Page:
Ezra Klein tweaks Friedersdorf's fears about intellectual capture:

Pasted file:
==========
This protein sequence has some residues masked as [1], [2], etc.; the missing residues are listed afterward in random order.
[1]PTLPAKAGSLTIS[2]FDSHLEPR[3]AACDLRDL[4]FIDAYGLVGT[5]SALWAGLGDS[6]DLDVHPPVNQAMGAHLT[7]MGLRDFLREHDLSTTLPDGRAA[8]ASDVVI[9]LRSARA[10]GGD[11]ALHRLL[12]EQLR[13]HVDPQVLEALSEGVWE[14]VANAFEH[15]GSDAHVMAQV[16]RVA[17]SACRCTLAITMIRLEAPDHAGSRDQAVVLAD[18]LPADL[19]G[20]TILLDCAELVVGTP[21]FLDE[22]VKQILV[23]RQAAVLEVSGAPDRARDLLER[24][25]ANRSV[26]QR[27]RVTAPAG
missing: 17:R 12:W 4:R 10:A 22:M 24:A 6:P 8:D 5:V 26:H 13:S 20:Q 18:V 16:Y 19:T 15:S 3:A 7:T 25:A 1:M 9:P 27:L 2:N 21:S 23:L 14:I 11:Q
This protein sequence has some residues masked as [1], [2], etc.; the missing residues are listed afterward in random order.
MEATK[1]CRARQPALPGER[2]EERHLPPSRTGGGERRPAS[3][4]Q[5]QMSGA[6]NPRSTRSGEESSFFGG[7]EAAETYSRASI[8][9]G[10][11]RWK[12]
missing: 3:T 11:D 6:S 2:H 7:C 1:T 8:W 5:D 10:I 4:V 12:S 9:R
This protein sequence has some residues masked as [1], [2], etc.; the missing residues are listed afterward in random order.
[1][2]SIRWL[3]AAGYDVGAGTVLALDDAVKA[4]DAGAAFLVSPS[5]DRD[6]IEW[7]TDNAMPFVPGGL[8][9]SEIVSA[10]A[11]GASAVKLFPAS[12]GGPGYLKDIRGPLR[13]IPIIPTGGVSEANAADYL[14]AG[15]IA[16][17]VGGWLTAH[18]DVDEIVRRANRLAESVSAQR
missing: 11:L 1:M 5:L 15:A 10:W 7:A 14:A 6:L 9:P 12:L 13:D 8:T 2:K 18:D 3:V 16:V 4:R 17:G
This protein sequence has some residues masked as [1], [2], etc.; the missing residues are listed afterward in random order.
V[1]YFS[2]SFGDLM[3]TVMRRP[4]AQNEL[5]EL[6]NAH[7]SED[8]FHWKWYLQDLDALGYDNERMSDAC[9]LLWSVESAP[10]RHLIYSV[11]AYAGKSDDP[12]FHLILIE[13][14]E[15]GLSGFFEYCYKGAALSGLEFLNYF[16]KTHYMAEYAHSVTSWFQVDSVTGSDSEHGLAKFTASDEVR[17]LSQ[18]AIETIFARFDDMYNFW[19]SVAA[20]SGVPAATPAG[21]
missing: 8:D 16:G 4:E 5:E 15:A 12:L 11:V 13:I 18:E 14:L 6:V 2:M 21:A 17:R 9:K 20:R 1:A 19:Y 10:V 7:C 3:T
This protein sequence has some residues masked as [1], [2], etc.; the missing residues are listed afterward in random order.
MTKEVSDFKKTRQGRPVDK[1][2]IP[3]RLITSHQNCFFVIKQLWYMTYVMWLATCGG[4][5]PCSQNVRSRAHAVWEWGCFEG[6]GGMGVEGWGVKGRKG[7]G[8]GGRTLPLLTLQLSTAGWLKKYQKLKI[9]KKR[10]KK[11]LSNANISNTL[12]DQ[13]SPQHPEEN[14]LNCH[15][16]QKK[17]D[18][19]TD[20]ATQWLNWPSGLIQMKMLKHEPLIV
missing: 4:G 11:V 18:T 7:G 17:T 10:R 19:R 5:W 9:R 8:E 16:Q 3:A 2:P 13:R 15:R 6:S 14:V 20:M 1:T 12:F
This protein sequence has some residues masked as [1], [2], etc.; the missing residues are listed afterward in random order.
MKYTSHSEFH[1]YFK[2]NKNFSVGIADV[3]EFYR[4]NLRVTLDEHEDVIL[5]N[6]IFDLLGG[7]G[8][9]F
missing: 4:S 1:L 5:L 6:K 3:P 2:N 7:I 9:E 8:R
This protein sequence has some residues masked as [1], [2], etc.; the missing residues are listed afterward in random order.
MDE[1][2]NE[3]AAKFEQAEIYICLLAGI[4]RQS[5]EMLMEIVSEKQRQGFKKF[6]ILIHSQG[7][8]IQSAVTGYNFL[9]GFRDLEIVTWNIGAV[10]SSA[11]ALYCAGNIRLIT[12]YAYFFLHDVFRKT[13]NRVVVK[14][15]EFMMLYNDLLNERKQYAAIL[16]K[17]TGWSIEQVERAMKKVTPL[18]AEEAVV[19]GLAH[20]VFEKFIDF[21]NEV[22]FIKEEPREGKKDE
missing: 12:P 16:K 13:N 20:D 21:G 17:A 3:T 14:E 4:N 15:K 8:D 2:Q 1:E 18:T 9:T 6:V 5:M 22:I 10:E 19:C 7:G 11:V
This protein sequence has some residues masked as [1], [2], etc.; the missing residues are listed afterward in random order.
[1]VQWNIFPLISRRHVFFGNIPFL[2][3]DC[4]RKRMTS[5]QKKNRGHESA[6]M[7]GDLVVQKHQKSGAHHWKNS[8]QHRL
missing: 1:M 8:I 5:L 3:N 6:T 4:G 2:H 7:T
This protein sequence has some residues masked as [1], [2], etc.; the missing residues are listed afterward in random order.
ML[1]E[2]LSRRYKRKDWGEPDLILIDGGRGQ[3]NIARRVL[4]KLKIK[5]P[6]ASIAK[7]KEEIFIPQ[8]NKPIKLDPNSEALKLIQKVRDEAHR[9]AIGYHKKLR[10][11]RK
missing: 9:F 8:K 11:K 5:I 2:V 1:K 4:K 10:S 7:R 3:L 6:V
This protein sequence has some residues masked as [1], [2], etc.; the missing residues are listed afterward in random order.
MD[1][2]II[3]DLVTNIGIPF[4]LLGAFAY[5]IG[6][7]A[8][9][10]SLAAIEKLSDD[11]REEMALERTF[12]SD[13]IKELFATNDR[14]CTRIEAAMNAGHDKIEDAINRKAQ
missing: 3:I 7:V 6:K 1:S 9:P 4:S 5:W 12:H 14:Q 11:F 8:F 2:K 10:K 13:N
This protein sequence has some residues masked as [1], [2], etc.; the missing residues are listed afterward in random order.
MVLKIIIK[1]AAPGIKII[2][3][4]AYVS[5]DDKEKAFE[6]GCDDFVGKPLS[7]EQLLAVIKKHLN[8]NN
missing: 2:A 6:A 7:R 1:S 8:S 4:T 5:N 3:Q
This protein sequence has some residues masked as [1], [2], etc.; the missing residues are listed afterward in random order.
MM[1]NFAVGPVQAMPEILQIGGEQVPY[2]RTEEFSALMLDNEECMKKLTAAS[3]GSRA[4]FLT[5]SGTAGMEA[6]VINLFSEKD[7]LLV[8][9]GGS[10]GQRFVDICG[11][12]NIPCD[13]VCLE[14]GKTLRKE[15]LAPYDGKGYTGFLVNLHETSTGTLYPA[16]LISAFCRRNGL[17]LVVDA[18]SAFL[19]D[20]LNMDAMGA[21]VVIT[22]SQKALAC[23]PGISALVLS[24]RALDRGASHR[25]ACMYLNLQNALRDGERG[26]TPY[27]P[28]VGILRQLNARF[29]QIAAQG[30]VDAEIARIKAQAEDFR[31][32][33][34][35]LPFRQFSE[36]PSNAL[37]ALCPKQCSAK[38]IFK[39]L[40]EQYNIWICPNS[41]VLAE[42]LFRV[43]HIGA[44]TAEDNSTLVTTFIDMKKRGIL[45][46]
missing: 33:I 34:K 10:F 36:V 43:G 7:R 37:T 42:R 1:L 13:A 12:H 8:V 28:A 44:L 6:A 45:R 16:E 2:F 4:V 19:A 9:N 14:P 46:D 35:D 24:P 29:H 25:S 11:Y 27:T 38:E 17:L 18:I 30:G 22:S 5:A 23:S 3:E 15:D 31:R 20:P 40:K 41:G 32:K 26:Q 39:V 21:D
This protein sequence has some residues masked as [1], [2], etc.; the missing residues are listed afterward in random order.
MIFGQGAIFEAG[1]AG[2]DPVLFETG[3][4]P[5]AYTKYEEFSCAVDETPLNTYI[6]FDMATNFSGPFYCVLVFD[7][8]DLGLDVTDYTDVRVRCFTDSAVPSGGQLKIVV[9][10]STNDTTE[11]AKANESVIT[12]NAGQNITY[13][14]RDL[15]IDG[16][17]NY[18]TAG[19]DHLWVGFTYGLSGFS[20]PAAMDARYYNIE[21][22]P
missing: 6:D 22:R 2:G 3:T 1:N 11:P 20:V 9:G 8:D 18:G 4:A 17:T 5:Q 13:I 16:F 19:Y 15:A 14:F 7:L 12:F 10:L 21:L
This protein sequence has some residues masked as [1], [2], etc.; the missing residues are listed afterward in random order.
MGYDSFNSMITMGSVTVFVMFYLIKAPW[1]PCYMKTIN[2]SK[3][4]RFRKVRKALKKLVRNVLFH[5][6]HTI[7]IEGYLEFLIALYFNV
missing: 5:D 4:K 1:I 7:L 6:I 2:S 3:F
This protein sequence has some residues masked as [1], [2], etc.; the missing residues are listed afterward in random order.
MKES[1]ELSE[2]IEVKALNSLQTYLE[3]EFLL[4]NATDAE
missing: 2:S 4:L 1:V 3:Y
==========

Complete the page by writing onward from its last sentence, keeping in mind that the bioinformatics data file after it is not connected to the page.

The larger danger is not friends but professional contacts. And that's not so much about D.C. as it is about the type, and amount, of reporting you choose to do. Neither Ben Smith nor Joe Klein nor Jonathan Alter live in the District. But all of them are seriously plugged in, with the difficult trade-off that entails: It's hard to know what people in power are thinking if you refuse to talk to them, but it's also harder to make them really upset if you want to continue talking to them. (I should note that I think all the writers I just mentioned handle this problem particularly well, which is why I used them as examples.) And unlike the books-by-acquaintances issue, this one has real consequences for your audience. That's not a D.C. problem, though. It's a consequence of reporting, and one that isn't limited to any particular city.